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Court of Appeal forced to re-open “plainly wrong” asylum decision three years on


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illogical and inconsistent… plainly in error… plainly wrong… tenuous and unsubstantiated… failed to provide any reasoning… there is a basic minimum which is needed and, with respect to the Judge, it is lacking in this case…

The Court of Appeal there, taking the “highly unusual” step of allowing an asylum appeal on the facts because the First-tier Tribunal had made a such a woeful hash of it. As is normal practice in such cases, the tribunal judge is not named.

It is hard to understand how a determination described in such excoriating terms passed muster in the Upper Tribunal as well, but there we are. Back the case goes to the First-tier Tribunal to have another go, three years after its first attempt. The judgment is SB (Sri Lanka) v Secretary of State for the Home Department [2019] EWCA Civ 160.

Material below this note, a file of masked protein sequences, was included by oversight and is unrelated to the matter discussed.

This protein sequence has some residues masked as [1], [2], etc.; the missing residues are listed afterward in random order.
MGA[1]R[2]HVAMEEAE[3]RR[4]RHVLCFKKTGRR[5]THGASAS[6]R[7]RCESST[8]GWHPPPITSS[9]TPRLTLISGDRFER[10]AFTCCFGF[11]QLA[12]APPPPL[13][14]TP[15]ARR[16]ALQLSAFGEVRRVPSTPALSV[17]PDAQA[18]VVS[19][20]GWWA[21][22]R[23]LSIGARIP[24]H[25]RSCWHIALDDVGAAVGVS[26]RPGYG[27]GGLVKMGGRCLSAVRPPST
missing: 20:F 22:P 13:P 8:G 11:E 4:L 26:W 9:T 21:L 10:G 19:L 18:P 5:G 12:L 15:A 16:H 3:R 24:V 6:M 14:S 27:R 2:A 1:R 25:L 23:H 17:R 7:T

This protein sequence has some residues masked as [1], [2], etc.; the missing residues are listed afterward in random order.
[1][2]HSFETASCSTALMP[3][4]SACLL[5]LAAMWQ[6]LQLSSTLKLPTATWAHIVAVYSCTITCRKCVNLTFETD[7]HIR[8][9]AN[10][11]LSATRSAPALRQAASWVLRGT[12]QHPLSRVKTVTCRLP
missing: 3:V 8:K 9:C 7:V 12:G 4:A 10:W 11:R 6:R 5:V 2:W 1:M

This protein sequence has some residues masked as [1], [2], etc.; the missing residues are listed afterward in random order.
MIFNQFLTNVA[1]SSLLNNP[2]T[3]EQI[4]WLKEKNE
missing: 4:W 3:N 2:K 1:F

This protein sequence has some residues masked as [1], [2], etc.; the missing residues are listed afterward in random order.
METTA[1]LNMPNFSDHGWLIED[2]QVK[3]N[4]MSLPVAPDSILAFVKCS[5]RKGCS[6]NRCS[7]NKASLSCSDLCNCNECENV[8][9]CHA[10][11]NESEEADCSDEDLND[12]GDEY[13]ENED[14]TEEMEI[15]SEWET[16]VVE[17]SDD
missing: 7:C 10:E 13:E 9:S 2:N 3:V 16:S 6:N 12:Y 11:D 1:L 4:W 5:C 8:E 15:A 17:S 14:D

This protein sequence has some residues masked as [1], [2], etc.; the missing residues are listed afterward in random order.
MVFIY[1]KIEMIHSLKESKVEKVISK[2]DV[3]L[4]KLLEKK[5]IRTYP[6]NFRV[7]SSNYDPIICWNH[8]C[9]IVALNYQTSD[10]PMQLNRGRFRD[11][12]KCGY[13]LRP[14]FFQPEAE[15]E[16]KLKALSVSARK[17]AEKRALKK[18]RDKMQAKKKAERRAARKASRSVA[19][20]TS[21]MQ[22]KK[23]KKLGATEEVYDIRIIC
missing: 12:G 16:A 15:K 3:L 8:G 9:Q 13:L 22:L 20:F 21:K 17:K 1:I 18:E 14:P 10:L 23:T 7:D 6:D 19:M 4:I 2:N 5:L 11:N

Update: there is now more on this case on the Garden Court website. Patrick Lewis says that the case “gives important guidance as to how Tribunal judges should approach the assessment of credibility in asylum cases, the scope of judges’ duty to give reasons for their findings, and the circumstances in which an appellate court will interfere with a judge’s findings of primary fact”.

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CJ McKinney

CJ McKinney

CJ McKinney is a specialist on immigration law and policy. Formerly the editor of Free Movement, you will find a lot of articles by CJ here on this website! Twitter: @mckinneytweets.


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